In that case the plaintiff Wolf had skidded his car into another and the two drivers got out of their cars and walked to the curb to exchange identification. They started to walk back to the cars to verify the license numbers when the plaintiff was two or three feet in front of his car reaching for a pencil to write down the license number, he was struck by a third car. It was held that he was covered under the policy's medical-payments provision. In so holding the court made reference to the case of Madden v. Automobile Ins. Co. (1948), 82 Ohio App. 111, 79 N.E.2d 586. In that case the plaintiff Madden stopped to change a tire on his car. After doing so, he placed the damaged tire in the car trunk and was standing on the street behind the car, leaning forward with the upper part of his body and his arms in the trunk when he was struck by another vehicle. The Ohio court said the inference was "pretty" strong that he was touching the car, but the court then went on to say that the words "entering" and "alighting" enlarged the words. "in" and "upon" and indicate no intent to restrict liability to only those cases where physical contact exists. What must be considered, the court held, is the nature of the act engaged in at the time and also the purpose and intent of the person injured. Mr. Madden was found to have been "occupying" the vehicle and therefore entitled to payment under his policy for medical expenses.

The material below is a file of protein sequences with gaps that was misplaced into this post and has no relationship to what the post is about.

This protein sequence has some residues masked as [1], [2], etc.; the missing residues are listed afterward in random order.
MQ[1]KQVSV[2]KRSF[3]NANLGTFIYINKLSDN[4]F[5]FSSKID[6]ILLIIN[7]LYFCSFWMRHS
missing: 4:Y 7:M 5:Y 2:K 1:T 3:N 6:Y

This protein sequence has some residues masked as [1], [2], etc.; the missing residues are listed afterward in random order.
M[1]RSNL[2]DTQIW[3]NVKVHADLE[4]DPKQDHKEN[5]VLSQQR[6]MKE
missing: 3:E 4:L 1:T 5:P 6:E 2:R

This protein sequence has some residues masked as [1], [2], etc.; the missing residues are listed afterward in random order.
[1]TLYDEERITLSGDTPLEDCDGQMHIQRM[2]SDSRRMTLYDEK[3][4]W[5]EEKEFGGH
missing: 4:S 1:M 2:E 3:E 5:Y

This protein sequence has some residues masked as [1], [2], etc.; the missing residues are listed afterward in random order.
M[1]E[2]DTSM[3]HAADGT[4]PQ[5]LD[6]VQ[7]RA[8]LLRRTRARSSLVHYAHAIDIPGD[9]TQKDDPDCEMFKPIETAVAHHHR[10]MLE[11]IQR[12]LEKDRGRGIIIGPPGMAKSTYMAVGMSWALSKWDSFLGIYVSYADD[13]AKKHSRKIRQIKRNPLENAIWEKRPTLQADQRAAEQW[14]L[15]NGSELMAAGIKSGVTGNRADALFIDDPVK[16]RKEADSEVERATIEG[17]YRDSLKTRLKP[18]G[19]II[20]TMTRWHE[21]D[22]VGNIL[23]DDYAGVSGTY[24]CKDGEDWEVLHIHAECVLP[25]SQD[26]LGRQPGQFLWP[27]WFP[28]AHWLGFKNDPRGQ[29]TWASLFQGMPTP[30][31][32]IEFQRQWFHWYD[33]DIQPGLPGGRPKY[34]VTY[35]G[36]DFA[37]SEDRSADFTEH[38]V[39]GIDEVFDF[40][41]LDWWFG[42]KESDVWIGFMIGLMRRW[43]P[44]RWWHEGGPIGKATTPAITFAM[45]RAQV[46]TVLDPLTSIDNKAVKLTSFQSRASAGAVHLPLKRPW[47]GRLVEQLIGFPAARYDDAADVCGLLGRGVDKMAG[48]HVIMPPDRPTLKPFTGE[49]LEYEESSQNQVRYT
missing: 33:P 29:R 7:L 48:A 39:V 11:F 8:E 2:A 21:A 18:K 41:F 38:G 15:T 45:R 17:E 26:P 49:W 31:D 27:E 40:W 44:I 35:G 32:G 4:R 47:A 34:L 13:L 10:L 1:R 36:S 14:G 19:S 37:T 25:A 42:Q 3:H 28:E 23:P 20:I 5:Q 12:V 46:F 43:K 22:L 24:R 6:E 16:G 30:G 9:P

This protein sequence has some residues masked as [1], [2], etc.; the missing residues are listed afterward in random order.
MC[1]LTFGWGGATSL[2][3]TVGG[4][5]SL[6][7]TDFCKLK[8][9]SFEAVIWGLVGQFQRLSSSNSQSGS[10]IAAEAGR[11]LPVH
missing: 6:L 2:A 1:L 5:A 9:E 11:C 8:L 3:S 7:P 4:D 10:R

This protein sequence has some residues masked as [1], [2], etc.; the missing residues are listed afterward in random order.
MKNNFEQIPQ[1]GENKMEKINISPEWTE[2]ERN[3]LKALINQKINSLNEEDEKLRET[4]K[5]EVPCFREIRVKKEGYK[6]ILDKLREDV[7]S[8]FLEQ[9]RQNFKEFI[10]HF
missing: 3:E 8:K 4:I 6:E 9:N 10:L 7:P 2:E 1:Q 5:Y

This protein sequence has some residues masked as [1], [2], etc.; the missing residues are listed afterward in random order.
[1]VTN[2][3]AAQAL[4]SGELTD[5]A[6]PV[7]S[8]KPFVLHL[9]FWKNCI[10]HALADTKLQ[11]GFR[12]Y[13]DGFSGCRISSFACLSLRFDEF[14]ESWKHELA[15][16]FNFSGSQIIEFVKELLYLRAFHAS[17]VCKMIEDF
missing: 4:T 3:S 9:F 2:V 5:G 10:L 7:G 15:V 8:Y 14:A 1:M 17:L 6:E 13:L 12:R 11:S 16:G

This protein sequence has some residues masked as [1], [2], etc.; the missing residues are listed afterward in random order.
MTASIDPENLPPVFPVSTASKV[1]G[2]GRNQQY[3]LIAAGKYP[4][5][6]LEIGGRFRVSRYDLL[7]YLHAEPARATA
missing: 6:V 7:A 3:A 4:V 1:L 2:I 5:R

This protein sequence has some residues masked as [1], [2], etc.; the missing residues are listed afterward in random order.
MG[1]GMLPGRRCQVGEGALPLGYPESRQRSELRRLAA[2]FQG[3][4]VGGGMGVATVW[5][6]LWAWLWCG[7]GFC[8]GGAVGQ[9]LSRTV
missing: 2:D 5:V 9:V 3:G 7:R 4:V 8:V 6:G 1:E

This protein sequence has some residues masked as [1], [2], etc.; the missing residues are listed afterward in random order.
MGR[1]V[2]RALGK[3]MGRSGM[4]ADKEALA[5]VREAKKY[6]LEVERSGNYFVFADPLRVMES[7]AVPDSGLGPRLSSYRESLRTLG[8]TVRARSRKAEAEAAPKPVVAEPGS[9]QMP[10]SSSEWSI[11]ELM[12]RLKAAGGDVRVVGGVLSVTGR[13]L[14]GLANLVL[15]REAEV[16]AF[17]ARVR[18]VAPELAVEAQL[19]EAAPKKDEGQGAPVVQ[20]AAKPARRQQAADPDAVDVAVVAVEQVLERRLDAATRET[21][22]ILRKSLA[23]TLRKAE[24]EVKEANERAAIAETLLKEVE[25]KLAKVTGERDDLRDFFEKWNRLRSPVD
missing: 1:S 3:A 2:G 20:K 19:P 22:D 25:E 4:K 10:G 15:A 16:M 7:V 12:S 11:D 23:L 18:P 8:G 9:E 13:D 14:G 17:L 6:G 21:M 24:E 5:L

In Matter of Allstate Ins. v. Flaumenbaum (1970), 62 Misc.2d 32, 46, 308 N.Y. Supp. 2d 447, the plaintiff and his wife were passengers in a taxi which pulled up in front of their house. The plaintiff stepped out of the cab and left the door open in order to pay the fare and to allow his wife to exit. He was paying the driver when a car struck the open cab door, which then struck the plaintiff, throwing him to the ground. The court extended the coverage to the plaintiff, saying that one need not have physical contact with the vehicle in order to "occupy" it. The court then said: